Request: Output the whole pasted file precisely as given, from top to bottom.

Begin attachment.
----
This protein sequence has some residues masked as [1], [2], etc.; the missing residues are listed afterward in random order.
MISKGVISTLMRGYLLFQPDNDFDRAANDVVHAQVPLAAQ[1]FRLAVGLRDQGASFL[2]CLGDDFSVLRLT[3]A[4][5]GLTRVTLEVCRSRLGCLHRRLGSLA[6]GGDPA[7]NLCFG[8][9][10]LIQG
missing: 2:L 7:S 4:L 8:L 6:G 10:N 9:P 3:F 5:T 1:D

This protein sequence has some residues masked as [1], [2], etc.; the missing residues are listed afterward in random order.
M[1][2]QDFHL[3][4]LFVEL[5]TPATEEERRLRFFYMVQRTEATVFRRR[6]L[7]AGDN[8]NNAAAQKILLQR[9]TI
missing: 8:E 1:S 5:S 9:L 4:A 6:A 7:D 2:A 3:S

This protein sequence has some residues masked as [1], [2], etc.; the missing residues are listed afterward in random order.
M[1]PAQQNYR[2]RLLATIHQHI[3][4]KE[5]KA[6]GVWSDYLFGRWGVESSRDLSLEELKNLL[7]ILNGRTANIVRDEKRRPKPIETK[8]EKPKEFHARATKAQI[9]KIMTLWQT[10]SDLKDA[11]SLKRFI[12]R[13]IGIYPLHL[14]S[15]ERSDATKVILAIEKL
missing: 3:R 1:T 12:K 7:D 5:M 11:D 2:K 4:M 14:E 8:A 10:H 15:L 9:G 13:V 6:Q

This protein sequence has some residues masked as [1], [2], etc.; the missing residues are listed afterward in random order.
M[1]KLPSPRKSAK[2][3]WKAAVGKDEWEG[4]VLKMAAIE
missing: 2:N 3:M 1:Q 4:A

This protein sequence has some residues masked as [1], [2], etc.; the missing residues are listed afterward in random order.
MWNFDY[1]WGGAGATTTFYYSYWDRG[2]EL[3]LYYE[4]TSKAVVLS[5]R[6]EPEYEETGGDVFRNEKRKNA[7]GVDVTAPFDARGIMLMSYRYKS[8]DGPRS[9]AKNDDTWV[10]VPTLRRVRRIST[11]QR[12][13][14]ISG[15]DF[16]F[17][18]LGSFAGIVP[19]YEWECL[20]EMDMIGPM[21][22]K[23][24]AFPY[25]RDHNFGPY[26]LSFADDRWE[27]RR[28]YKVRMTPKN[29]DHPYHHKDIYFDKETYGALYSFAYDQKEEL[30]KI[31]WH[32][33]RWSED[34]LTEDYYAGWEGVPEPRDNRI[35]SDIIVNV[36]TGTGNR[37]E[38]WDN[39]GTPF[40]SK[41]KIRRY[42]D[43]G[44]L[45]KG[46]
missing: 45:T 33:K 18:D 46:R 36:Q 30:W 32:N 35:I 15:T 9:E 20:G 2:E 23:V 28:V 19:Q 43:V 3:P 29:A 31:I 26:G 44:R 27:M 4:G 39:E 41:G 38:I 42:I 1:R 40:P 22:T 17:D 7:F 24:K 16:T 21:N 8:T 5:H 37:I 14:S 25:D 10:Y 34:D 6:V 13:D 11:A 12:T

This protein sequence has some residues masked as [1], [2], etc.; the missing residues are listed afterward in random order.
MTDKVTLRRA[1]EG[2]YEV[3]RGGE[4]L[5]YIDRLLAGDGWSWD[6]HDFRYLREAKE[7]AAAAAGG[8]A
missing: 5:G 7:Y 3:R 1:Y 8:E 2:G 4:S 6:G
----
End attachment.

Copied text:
This protein sequence has some residues masked as [1], [2], etc.; the missing residues are listed afterward in random order.
MISKGVISTLMRGYLLFQPDNDFDRAANDVVHAQVPLAAQ[1]FRLAVGLRDQGASFL[2]CLGDDFSVLRLT[3]A[4][5]GLTRVTLEVCRSRLGCLHRRLGSLA[6]GGDPA[7]NLCFG[8][9][10]LIQG
missing: 2:L 7:S 4:L 8:L 6:G 10:N 9:P 3:F 5:T 1:D

This protein sequence has some residues masked as [1], [2], etc.; the missing residues are listed afterward in random order.
M[1][2]QDFHL[3][4]LFVEL[5]TPATEEERRLRFFYMVQRTEATVFRRR[6]L[7]AGDN[8]NNAAAQKILLQR[9]TI
missing: 8:E 1:S 5:S 9:L 4:A 6:A 7:D 2:A 3:S

This protein sequence has some residues masked as [1], [2], etc.; the missing residues are listed afterward in random order.
M[1]PAQQNYR[2]RLLATIHQHI[3][4]KE[5]KA[6]GVWSDYLFGRWGVESSRDLSLEELKNLL[7]ILNGRTANIVRDEKRRPKPIETK[8]EKPKEFHARATKAQI[9]KIMTLWQT[10]SDLKDA[11]SLKRFI[12]R[13]IGIYPLHL[14]S[15]ERSDATKVILAIEKL
missing: 3:R 1:T 12:K 7:D 5:M 11:D 2:K 4:M 14:E 8:A 10:H 15:L 9:G 13:V 6:Q

This protein sequence has some residues masked as [1], [2], etc.; the missing residues are listed afterward in random order.
M[1]KLPSPRKSAK[2][3]WKAAVGKDEWEG[4]VLKMAAIE
missing: 2:N 3:M 1:Q 4:A

This protein sequence has some residues masked as [1], [2], etc.; the missing residues are listed afterward in random order.
MWNFDY[1]WGGAGATTTFYYSYWDRG[2]EL[3]LYYE[4]TSKAVVLS[5]R[6]EPEYEETGGDVFRNEKRKNA[7]GVDVTAPFDARGIMLMSYRYKS[8]DGPRS[9]AKNDDTWV[10]VPTLRRVRRIST[11]QR[12][13][14]ISG[15]DF[16]F[17][18]LGSFAGIVP[19]YEWECL[20]EMDMIGPM[21][22]K[23][24]AFPY[25]RDHNFGPY[26]LSFADDRWE[27]RR[28]YKVRMTPKN[29]DHPYHHKDIYFDKETYGALYSFAYDQKEEL[30]KI[31]WH[32][33]RWSED[34]LTEDYYAGWEGVPEPRDNRI[35]SDIIVNV[36]TGTGNR[37]E[38]WDN[39]GTPF[40]SK[41]KIRRY[42]D[43]G[44]L[45]KG[46]
missing: 45:T 33:K 18:D 46:R 36:Q 30:W 32:N 35:I 15:T 9:E 20:G 2:E 23:V 28:V 19:Q 43:V 3:P 29:A 31:I 26:G 44:R 27:M 4:G 39:E 41:G 38:I 42:I 1:R 40:P 22:T 17:D 7:F 24:K 16:T 21:N 8:T 5:H 37:I 14:S 25:D 10:Y 34:D 6:V 13:D 11:A 12:T

This protein sequence has some residues masked as [1], [2], etc.; the missing residues are listed afterward in random order.
MTDKVTLRRA[1]EG[2]YEV[3]RGGE[4]L[5]YIDRLLAGDGWSWD[6]HDFRYLREAKE[7]AAAAAGG[8]A
missing: 5:G 7:Y 3:R 1:Y 8:E 2:G 4:S 6:G